Published online by Cambridge University Press: 13 April 2021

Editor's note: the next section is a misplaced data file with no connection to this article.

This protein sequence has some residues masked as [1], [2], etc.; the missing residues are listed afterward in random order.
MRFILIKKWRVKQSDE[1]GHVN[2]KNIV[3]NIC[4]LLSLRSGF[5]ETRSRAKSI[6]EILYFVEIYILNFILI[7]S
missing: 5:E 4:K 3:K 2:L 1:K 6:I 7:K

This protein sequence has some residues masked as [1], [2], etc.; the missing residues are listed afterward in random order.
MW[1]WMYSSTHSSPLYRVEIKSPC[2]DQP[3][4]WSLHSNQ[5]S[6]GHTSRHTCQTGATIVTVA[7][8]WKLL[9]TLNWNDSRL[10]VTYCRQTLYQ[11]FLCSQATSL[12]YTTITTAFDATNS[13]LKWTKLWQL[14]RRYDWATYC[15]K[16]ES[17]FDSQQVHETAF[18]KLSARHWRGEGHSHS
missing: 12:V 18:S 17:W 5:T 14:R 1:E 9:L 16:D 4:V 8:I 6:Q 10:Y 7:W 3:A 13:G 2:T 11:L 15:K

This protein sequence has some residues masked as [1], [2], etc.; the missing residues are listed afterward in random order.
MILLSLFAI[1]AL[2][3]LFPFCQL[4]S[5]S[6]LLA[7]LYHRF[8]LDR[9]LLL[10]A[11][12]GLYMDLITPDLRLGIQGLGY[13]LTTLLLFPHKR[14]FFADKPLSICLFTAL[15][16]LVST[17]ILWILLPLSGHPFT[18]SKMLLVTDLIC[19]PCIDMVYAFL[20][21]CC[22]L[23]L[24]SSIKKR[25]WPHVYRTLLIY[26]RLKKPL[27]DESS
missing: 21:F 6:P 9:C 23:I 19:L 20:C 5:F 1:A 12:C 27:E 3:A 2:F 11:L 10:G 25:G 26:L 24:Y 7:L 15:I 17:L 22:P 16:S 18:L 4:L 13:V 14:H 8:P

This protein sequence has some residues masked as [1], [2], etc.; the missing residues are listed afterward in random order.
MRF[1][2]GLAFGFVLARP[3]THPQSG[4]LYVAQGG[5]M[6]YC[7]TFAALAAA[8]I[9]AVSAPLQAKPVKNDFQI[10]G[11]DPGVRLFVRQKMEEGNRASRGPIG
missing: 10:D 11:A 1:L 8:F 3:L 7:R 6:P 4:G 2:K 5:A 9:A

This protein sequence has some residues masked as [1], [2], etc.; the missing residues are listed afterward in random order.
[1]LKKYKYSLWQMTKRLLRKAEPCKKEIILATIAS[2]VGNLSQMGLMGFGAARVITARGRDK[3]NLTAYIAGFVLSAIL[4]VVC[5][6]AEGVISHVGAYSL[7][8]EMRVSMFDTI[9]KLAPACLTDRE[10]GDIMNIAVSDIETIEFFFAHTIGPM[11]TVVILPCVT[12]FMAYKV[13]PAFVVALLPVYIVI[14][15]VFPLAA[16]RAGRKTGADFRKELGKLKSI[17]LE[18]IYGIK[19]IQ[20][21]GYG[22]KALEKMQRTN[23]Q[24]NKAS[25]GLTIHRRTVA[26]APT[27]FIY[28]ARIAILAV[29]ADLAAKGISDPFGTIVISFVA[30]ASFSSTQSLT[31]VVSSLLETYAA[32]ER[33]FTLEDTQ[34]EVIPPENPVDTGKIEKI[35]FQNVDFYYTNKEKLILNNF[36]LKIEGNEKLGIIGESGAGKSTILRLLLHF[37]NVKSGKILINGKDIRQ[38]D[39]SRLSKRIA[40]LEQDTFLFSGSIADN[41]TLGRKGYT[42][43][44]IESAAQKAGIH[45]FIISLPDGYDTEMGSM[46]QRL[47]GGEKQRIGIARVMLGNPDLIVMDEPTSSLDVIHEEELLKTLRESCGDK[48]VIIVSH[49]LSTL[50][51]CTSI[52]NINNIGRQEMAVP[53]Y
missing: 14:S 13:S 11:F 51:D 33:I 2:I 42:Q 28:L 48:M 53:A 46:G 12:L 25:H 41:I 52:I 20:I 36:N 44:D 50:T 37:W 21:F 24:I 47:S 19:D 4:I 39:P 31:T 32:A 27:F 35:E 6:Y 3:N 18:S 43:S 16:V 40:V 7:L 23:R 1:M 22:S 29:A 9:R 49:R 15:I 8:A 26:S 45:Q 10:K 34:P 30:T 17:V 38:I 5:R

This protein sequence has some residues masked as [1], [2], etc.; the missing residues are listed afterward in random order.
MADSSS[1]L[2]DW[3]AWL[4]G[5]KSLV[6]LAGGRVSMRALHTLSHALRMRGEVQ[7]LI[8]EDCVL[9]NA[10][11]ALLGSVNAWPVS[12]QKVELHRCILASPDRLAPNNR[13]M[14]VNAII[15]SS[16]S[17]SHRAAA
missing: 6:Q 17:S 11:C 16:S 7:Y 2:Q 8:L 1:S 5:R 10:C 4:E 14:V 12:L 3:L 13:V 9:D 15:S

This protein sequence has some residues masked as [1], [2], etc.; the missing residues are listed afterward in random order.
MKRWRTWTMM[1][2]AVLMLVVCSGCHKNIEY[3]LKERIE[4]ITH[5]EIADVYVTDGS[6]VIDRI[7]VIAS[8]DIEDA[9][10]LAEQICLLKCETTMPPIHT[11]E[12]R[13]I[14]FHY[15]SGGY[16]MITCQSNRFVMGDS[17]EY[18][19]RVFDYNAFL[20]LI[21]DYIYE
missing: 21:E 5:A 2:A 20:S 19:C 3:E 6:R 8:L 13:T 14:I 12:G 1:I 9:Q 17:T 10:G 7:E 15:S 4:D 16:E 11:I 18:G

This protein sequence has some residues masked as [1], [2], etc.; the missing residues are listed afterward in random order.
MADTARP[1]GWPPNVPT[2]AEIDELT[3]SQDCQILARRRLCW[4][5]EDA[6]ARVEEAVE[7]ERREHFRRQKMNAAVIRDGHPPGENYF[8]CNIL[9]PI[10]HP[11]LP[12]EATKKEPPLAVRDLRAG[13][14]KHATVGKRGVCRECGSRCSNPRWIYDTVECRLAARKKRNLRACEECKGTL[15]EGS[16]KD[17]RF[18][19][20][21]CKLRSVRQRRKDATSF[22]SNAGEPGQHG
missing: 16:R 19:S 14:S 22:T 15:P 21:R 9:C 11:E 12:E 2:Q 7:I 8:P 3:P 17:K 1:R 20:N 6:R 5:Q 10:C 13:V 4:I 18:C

In “Slow Insurrection” I bring Mark Nowak’s documentary poetics into conversation with relational aesthetics and dissent encampments to explore the emergence of new democratic forms at the interstices of neoliberal capitalism. In Coal Mountain Elementary, Nowak makes coal miners and their labor central as agents in a project of radical history. In the facilitation of workshops in the Worker Writers School, as described in Social Poetics, writing is a site of political theorizing about labor and precarity. Following the discussion of Nowak’s work, I turn to Jacques Rancière’s theorization of aesthetics and politics and Nicolas Bourriaud’s Relational Aesthetics to think about dissent encampments. I examine the ways that Occupy made the imagination of more just, caring, and sustainable social institutions part of the practice of inhabitation and central to its challenge to the political and economic institutions of neoliberalism. I argue that these inhabitations offered examples of Bourriaud’s “microutopias”: ephemeral futures in the interstices of global capitalism. Occupy embraced disruption and favored what Rancière calls “dissensus” over consensus. In the last part of the chapter I bring together the social practice of poetry with the encounter of relational aesthetics, illuminating the power of both literary texts and artistic interventions to offer new modes of democratic process.